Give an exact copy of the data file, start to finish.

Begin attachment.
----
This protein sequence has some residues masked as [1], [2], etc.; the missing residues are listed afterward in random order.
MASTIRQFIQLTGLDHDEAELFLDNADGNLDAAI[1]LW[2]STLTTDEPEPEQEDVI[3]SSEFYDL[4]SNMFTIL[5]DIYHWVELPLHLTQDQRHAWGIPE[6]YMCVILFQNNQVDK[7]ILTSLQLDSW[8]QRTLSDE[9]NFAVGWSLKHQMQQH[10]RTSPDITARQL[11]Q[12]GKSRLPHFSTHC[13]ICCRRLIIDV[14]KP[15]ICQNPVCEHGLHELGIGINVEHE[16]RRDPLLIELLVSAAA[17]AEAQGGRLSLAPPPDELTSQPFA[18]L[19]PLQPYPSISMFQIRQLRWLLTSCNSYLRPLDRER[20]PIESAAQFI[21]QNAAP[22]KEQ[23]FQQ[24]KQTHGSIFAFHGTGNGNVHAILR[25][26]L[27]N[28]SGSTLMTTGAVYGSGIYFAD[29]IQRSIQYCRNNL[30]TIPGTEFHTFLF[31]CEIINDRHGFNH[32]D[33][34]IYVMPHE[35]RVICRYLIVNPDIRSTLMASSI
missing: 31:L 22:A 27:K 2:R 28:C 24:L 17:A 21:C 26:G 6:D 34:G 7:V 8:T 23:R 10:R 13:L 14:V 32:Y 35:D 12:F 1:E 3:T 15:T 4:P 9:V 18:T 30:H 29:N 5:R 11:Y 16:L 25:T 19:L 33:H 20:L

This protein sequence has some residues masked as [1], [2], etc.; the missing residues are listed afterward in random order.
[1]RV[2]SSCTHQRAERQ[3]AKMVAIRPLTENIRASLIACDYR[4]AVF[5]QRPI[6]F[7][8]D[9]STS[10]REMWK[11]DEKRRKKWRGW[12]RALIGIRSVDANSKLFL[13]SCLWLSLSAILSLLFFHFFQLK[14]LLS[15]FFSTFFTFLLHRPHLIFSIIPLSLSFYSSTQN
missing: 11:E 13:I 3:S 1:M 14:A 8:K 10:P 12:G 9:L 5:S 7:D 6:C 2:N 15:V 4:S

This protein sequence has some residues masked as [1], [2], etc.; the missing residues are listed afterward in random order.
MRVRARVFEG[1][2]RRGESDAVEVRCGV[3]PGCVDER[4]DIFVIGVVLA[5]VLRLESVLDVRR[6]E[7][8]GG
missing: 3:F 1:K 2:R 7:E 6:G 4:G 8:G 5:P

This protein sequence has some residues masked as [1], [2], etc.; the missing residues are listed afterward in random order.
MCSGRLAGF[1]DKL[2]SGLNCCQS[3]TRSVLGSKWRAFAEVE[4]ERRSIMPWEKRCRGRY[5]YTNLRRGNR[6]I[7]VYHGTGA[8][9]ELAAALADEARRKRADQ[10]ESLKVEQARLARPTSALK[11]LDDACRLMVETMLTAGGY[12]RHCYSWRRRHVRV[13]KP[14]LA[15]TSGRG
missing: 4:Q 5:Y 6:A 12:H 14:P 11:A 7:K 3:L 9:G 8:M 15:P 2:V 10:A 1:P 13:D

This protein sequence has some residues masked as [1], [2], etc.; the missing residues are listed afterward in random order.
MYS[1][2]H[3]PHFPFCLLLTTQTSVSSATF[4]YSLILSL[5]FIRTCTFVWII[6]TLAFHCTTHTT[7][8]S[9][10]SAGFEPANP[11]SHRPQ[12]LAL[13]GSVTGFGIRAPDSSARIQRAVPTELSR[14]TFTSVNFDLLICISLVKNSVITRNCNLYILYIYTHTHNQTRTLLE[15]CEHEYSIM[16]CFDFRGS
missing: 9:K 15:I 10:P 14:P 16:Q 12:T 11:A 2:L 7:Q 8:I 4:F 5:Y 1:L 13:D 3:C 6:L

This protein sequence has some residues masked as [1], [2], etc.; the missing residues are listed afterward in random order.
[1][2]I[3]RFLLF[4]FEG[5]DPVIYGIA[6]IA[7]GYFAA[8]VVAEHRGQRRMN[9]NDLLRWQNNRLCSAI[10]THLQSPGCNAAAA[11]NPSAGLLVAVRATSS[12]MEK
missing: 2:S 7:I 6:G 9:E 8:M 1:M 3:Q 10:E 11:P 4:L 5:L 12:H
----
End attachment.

This protein sequence has some residues masked as [1], [2], etc.; the missing residues are listed afterward in random order.
MASTIRQFIQLTGLDHDEAELFLDNADGNLDAAI[1]LW[2]STLTTDEPEPEQEDVI[3]SSEFYDL[4]SNMFTIL[5]DIYHWVELPLHLTQDQRHAWGIPE[6]YMCVILFQNNQVDK[7]ILTSLQLDSW[8]QRTLSDE[9]NFAVGWSLKHQMQQH[10]RTSPDITARQL[11]Q[12]GKSRLPHFSTHC[13]ICCRRLIIDV[14]KP[15]ICQNPVCEHGLHELGIGINVEHE[16]RRDPLLIELLVSAAA[17]AEAQGGRLSLAPPPDELTSQPFA[18]L[19]PLQPYPSISMFQIRQLRWLLTSCNSYLRPLDRER[20]PIESAAQFI[21]QNAAP[22]KEQ[23]FQQ[24]KQTHGSIFAFHGTGNGNVHAILR[25][26]L[27]N[28]SGSTLMTTGAVYGSGIYFAD[29]IQRSIQYCRNNL[30]TIPGTEFHTFLF[31]CEIINDRHGFNH[32]D[33][34]IYVMPHE[35]RVICRYLIVNPDIRSTLMASSI
missing: 31:L 22:A 27:K 2:R 28:C 24:L 17:A 21:C 26:G 6:D 34:G 7:V 8:T 23:R 10:R 13:L 14:V 32:Y 35:D 12:F 1:E 3:T 15:T 4:P 9:V 18:T 30:H 29:N 5:R 11:Y 16:L 25:T 19:L 33:H 20:L

This protein sequence has some residues masked as [1], [2], etc.; the missing residues are listed afterward in random order.
[1]RV[2]SSCTHQRAERQ[3]AKMVAIRPLTENIRASLIACDYR[4]AVF[5]QRPI[6]F[7][8]D[9]STS[10]REMWK[11]DEKRRKKWRGW[12]RALIGIRSVDANSKLFL[13]SCLWLSLSAILSLLFFHFFQLK[14]LLS[15]FFSTFFTFLLHRPHLIFSIIPLSLSFYSSTQN
missing: 11:E 13:I 3:S 1:M 14:A 8:K 10:P 12:G 9:L 5:S 7:D 6:C 2:N 15:V 4:S

This protein sequence has some residues masked as [1], [2], etc.; the missing residues are listed afterward in random order.
MRVRARVFEG[1][2]RRGESDAVEVRCGV[3]PGCVDER[4]DIFVIGVVLA[5]VLRLESVLDVRR[6]E[7][8]GG
missing: 3:F 1:K 2:R 7:E 6:G 4:G 8:G 5:P

This protein sequence has some residues masked as [1], [2], etc.; the missing residues are listed afterward in random order.
MCSGRLAGF[1]DKL[2]SGLNCCQS[3]TRSVLGSKWRAFAEVE[4]ERRSIMPWEKRCRGRY[5]YTNLRRGNR[6]I[7]VYHGTGA[8][9]ELAAALADEARRKRADQ[10]ESLKVEQARLARPTSALK[11]LDDACRLMVETMLTAGGY[12]RHCYSWRRRHVRV[13]KP[14]LA[15]TSGRG
missing: 4:Q 5:Y 6:A 12:H 14:P 11:A 7:K 3:L 9:G 8:M 15:P 2:V 10:A 1:P 13:D

This protein sequence has some residues masked as [1], [2], etc.; the missing residues are listed afterward in random order.
MYS[1][2]H[3]PHFPFCLLLTTQTSVSSATF[4]YSLILSL[5]FIRTCTFVWII[6]TLAFHCTTHTT[7][8]S[9][10]SAGFEPANP[11]SHRPQ[12]LAL[13]GSVTGFGIRAPDSSARIQRAVPTELSR[14]TFTSVNFDLLICISLVKNSVITRNCNLYILYIYTHTHNQTRTLLE[15]CEHEYSIM[16]CFDFRGS
missing: 9:K 15:I 10:P 14:P 16:Q 12:T 11:A 2:L 7:Q 8:I 4:F 5:Y 1:L 13:D 3:C 6:L

This protein sequence has some residues masked as [1], [2], etc.; the missing residues are listed afterward in random order.
[1][2]I[3]RFLLF[4]FEG[5]DPVIYGIA[6]IA[7]GYFAA[8]VVAEHRGQRRMN[9]NDLLRWQNNRLCSAI[10]THLQSPGCNAAAA[11]NPSAGLLVAVRATSS[12]MEK
missing: 2:S 7:I 6:G 9:E 8:M 1:M 3:Q 10:E 11:P 4:L 5:L 12:H